Panamanian IP laws entitle rights holders to seek monetary compensation through a civil action for damages sustained as a result of trademark counterfeiting or infringement.
Although the Trademark Law does not establish the type of damages for which the trademark owner should be redressed, it should be understood that they include economic as well as moral damages (i.e., damages to reputation or goodwill) based on civil law.
The statute of limitations for civil actions for trademark counterfeiting or infringement is 06 years as of the last time the violation occurred.
Notably, a civil action can be brought not only to obtain a damages award; it can also be aimed at obtaining:
A court ruling recognising the trademark counterfeiting or infringement;
An order directing the defendant to cease all infringing acts and enjoining it from engaging in those illegal activities in the future; and
The imposition of fines against the defendant.
Ex parte provisional remedies
The plaintiff can request the following provisional remedies, which are all processed as ex parte motions:
Immediate cessation of the infringing acts;
Seizure of the counterfeit or infringing products and the means exclusively used in the commission of the violation;
Immediate suspension of the import or export of the counterfeit or infringing products;
Suspension of the CFZ operation permit for companies doing business in that duty-free area;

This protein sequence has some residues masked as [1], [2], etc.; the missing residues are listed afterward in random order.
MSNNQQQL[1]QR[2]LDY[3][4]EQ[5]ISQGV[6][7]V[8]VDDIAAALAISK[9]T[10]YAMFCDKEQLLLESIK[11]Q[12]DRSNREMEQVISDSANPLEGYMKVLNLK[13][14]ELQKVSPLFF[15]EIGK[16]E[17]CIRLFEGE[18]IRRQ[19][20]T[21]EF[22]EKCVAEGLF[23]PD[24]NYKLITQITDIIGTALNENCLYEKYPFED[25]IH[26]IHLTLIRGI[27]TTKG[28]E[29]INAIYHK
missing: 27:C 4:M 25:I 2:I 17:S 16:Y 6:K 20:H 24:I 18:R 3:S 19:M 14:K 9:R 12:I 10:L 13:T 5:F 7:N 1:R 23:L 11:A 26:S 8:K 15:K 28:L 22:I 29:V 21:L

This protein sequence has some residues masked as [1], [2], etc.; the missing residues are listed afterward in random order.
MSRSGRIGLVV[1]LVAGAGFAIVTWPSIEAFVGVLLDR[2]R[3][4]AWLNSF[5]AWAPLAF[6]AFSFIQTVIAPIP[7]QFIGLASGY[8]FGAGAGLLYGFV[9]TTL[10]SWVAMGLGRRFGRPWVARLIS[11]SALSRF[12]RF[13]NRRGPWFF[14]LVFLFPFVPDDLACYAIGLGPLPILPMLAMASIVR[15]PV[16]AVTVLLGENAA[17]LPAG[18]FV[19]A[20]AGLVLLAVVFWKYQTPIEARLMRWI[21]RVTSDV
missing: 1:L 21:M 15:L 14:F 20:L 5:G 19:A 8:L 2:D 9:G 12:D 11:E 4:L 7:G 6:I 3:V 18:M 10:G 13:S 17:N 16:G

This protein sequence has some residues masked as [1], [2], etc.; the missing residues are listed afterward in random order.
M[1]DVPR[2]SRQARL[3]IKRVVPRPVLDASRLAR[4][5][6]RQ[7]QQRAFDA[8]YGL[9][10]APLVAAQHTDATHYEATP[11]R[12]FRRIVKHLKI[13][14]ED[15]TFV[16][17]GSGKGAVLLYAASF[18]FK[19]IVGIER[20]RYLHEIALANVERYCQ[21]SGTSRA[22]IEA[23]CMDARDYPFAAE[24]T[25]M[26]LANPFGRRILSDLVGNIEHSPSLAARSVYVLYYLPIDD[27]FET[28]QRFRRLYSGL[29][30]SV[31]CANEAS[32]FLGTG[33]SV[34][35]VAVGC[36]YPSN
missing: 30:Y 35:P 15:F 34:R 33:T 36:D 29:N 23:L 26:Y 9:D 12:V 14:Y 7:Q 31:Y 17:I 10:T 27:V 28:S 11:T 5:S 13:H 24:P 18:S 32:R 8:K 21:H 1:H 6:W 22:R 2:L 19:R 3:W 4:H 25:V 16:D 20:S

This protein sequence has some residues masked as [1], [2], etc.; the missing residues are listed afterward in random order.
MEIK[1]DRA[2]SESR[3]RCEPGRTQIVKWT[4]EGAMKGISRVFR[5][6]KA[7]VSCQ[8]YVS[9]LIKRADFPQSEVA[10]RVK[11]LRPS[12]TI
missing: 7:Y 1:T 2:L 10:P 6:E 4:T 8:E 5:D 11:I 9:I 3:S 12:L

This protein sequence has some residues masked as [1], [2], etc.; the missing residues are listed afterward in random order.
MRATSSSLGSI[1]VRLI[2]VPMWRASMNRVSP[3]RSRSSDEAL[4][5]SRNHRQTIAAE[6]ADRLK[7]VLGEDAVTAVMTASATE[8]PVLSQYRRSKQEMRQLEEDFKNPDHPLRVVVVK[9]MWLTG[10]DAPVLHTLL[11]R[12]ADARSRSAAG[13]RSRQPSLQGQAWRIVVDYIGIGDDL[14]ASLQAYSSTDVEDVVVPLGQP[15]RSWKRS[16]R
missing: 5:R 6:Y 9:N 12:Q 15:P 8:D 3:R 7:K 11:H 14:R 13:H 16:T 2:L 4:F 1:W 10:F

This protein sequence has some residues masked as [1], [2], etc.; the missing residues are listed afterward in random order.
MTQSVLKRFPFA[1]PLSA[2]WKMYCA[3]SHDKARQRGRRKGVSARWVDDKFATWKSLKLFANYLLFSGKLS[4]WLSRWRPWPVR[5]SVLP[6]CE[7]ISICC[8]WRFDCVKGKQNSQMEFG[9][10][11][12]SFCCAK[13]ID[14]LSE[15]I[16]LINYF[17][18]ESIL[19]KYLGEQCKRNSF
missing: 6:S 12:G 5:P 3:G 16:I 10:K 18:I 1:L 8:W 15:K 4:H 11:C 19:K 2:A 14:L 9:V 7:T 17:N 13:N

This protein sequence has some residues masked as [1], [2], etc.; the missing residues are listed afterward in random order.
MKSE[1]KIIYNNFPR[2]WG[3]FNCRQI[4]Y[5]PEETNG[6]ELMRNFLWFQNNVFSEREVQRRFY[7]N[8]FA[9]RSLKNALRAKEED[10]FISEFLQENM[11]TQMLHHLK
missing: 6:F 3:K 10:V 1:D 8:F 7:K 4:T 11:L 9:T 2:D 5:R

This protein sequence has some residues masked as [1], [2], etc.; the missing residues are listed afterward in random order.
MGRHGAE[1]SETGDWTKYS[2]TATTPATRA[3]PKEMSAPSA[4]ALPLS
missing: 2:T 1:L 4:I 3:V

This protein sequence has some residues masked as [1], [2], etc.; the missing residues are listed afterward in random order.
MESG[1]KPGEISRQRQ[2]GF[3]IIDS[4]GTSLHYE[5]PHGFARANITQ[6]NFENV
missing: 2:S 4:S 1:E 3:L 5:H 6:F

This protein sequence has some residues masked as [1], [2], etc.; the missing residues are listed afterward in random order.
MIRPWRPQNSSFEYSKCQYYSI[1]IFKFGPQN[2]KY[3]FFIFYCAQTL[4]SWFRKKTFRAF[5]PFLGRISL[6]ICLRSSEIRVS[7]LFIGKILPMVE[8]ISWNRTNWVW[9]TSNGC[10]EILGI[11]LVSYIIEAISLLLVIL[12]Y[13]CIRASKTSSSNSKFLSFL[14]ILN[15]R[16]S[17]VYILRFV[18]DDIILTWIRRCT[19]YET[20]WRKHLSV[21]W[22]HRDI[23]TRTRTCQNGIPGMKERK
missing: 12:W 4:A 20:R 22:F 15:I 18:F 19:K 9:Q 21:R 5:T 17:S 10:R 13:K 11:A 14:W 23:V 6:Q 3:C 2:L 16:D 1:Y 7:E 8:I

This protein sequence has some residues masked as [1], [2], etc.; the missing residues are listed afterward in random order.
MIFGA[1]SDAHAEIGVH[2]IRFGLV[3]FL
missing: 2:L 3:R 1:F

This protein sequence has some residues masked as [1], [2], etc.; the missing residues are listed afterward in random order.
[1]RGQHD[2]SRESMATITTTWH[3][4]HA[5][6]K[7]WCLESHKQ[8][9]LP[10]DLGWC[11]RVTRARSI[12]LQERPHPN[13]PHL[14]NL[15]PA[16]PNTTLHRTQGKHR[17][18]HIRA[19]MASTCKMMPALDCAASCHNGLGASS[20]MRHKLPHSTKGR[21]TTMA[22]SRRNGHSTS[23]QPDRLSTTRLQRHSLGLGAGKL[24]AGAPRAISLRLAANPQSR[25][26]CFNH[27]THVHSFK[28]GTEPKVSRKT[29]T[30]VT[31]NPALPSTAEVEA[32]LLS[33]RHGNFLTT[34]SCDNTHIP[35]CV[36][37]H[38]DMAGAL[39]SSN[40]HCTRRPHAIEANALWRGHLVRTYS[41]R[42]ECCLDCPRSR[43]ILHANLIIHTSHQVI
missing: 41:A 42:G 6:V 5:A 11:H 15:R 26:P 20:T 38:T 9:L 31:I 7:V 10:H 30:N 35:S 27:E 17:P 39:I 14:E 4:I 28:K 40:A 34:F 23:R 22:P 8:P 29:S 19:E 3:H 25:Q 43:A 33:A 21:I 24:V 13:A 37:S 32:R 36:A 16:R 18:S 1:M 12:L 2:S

The posting of a bond by the defendant to guarantee payment of damages;
Seizure of bank accounts or other assets of the defendant to guarantee payment of damages (this remedy is contemplated in the Civil Procedure Code for all types of civil action where monetary damages are claimed); and
Examination of the defendant’s business records to obtain evidence of the suspected trademark infringement in support of the future civil action.
To obtain the first five of these provisional remedies, the plaintiff must post a bond, which may be up to 50% of the appraised value of the seized merchandise. The bond must be deposited with the court within 03 business days of the date of seizure of the infringing products.
In the case of suspension of the operation permit of companies located in the CFZ, the calculation of the bond is left to the judge’s discretion.
Finally, in the case of seizure of bank accounts or other property of the defendant, the bond must be posted before the seizure and will correspond to a percentage of the sum indicated in the petition as the amount intended to be attached.
The ex parte examination of business records is also subject to the prior filing of a bond to guarantee potential damages. The civil procedure rules set the maximum amount of the bond required for this purpose at $1,000, which is usually the bond required by the courts to conduct the inspection.
The following civil penalties may be imposed:
A fine ranging from $10,000 to $200,000 (for companies operating in the CFZ, fines equivalent to 25% of the company’s monthly business movement, but no less than $75,000, may be imposed);
Suspension of the right to do business or exploit industries for 03 months;
Suspension for a minimum period of 03 months or cancellation of the operation permit granted to operate in the CFZ;
Seizure and destruction of all infringing products and the equipment used in their manufacture;
Monetary compensation for damages suffered by the trademark owner, if claimed; and
Publication of the condemnatory ruling in the Official Gazette.
Is the rights holder under an obligation to inform customs authority when his Intellectual Property Right ceases to be valid/ he ceases to be the owner of such IPR?